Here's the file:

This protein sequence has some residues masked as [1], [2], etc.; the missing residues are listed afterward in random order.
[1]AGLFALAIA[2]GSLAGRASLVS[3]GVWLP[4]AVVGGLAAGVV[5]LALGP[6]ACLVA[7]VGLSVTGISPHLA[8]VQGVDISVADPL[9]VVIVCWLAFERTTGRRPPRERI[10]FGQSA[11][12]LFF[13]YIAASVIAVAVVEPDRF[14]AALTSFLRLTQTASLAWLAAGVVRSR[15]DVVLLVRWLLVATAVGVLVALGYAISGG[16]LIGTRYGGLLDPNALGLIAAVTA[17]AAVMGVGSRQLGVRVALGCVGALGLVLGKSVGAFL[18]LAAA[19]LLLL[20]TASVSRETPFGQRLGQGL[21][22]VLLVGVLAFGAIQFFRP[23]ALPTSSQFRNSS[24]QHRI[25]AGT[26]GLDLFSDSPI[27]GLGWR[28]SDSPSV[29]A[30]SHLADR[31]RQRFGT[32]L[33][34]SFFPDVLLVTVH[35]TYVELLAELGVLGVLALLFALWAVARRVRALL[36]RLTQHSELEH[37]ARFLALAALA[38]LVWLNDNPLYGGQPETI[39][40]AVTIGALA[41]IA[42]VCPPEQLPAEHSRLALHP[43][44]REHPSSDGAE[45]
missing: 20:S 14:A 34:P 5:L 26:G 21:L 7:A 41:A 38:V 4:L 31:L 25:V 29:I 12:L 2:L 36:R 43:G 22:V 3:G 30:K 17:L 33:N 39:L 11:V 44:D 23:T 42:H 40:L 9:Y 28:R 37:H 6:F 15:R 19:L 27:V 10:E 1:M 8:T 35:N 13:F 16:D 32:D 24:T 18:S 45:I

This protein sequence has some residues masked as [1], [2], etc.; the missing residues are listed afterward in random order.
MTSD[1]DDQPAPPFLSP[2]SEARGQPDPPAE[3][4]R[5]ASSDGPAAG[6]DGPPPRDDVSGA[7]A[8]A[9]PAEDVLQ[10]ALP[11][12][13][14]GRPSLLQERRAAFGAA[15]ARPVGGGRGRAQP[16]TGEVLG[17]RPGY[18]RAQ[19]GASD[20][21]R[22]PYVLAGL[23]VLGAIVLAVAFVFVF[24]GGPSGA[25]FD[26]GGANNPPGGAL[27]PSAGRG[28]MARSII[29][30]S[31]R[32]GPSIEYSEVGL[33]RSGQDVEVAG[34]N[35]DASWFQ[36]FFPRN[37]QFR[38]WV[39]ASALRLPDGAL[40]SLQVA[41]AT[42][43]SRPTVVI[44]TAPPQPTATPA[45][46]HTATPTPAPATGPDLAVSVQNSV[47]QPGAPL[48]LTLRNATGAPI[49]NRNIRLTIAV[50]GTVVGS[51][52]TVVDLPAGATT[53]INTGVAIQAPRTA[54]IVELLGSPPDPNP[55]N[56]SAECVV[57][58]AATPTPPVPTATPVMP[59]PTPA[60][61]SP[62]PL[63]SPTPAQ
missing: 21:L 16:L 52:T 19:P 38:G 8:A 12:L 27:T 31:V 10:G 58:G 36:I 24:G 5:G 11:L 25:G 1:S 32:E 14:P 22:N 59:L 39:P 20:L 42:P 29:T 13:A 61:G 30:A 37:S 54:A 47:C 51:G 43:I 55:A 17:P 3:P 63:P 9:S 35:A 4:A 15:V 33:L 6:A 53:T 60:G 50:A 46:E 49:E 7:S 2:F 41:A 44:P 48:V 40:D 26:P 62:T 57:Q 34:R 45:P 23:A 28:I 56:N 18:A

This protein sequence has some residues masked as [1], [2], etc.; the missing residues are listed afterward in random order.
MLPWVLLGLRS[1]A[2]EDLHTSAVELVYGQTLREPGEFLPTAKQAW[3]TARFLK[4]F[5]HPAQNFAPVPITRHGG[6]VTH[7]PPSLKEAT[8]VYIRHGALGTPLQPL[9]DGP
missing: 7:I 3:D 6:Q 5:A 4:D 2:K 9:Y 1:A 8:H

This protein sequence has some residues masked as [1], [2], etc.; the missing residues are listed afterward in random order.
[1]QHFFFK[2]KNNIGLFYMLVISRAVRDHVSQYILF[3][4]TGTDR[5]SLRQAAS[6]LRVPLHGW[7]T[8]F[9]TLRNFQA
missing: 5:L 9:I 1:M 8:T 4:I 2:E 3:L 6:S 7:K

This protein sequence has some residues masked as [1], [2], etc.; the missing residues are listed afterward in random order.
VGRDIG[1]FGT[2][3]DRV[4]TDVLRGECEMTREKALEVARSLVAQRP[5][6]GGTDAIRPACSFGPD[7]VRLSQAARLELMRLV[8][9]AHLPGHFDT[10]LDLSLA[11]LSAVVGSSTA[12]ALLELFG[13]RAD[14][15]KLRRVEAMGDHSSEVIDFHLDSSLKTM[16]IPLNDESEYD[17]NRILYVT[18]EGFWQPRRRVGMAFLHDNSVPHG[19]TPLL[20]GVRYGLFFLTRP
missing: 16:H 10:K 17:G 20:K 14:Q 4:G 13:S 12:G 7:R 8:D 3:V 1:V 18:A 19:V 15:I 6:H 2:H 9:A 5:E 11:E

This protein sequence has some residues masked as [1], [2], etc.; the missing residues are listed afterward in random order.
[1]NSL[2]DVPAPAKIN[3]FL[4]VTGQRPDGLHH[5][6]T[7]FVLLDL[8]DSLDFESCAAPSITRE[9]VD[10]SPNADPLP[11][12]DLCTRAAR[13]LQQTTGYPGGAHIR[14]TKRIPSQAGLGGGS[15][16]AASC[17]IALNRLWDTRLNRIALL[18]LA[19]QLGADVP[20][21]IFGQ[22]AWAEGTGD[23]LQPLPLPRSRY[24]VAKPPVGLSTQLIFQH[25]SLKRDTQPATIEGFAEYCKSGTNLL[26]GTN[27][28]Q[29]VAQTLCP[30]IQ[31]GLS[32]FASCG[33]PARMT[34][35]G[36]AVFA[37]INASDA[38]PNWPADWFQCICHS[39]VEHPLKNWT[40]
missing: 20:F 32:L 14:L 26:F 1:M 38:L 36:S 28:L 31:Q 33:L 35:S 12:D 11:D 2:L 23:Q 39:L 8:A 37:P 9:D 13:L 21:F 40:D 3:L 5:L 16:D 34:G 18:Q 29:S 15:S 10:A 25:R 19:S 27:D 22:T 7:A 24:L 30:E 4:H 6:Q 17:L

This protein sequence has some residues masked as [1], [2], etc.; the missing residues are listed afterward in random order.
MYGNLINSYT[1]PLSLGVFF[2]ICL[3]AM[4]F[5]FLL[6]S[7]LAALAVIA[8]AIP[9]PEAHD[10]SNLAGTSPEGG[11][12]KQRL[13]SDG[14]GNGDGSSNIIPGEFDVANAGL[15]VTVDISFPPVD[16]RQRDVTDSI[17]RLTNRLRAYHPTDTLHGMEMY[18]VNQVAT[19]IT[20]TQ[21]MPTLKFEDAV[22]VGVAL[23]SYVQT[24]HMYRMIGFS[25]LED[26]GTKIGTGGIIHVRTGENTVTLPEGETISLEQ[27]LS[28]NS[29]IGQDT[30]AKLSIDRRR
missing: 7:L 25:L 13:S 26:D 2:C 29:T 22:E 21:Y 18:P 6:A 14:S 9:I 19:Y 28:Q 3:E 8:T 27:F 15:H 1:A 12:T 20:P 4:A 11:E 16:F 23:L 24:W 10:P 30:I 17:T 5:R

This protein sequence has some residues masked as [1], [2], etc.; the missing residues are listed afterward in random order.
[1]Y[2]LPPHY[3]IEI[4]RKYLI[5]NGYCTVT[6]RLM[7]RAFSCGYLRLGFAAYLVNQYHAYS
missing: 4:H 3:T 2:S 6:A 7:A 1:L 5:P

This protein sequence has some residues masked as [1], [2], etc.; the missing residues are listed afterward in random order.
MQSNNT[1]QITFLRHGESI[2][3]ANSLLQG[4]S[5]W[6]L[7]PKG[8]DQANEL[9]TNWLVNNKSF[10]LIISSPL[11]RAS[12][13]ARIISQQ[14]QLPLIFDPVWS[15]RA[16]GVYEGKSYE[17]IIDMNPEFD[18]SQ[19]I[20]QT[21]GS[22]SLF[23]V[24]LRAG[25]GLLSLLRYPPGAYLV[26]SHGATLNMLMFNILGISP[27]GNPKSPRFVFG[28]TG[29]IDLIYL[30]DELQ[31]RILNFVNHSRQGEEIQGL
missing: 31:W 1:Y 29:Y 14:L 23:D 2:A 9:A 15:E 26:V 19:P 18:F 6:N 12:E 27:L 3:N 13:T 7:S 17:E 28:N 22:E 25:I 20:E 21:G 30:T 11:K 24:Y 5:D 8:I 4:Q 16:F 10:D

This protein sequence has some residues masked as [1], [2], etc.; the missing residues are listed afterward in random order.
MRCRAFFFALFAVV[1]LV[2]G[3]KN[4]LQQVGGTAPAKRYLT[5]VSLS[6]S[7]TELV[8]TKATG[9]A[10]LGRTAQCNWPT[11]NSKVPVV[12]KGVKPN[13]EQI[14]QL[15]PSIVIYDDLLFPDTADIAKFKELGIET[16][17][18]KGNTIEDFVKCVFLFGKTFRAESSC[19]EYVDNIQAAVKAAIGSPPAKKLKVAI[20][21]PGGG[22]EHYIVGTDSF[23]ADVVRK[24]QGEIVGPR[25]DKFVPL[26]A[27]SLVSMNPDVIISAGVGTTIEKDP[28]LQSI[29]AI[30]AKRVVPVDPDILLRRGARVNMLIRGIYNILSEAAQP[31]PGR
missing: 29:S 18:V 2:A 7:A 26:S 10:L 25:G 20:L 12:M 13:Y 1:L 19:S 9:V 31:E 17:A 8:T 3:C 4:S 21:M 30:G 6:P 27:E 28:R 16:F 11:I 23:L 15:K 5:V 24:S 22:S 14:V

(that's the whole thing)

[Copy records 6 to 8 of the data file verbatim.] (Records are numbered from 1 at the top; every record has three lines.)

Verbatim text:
This protein sequence has some residues masked as [1], [2], etc.; the missing residues are listed afterward in random order.
[1]NSL[2]DVPAPAKIN[3]FL[4]VTGQRPDGLHH[5][6]T[7]FVLLDL[8]DSLDFESCAAPSITRE[9]VD[10]SPNADPLP[11][12]DLCTRAAR[13]LQQTTGYPGGAHIR[14]TKRIPSQAGLGGGS[15][16]AASC[17]IALNRLWDTRLNRIALL[18]LA[19]QLGADVP[20][21]IFGQ[22]AWAEGTGD[23]LQPLPLPRSRY[24]VAKPPVGLSTQLIFQH[25]SLKRDTQPATIEGFAEYCKSGTNLL[26]GTN[27][28]Q[29]VAQTLCP[30]IQ[31]GLS[32]FASCG[33]PARMT[34][35]G[36]AVFA[37]INASDA[38]PNWPADWFQCICHS[39]VEHPLKNWT[40]
missing: 20:F 32:L 14:L 26:F 1:M 38:L 36:S 28:L 31:Q 33:L 35:S 12:D 11:D 2:L 23:Q 39:L 8:A 37:P 9:D 13:L 21:F 40:D 3:L 5:L 16:D 34:G 18:Q 29:S 15:S 10:A 25:R 19:S 27:D 22:T 7:A 24:L 30:E 4:H 6:Q 17:L

This protein sequence has some residues masked as [1], [2], etc.; the missing residues are listed afterward in random order.
MYGNLINSYT[1]PLSLGVFF[2]ICL[3]AM[4]F[5]FLL[6]S[7]LAALAVIA[8]AIP[9]PEAHD[10]SNLAGTSPEGG[11][12]KQRL[13]SDG[14]GNGDGSSNIIPGEFDVANAGL[15]VTVDISFPPVD[16]RQRDVTDSI[17]RLTNRLRAYHPTDTLHGMEMY[18]VNQVAT[19]IT[20]TQ[21]MPTLKFEDAV[22]VGVAL[23]SYVQT[24]HMYRMIGFS[25]LED[26]GTKIGTGGIIHVRTGENTVTLPEGETISLEQ[27]LS[28]NS[29]IGQDT[30]AKLSIDRRR
missing: 7:L 25:L 13:S 26:D 2:C 29:T 22:E 21:Y 18:P 6:A 14:S 9:I 19:Y 28:Q 3:E 8:T 27:F 15:H 1:A 12:T 20:P 4:A 11:E 16:F 23:L 24:W 10:P 30:I 17:T 5:R

This protein sequence has some residues masked as [1], [2], etc.; the missing residues are listed afterward in random order.
[1]Y[2]LPPHY[3]IEI[4]RKYLI[5]NGYCTVT[6]RLM[7]RAFSCGYLRLGFAAYLVNQYHAYS
missing: 4:H 3:T 2:S 6:A 7:A 1:L 5:P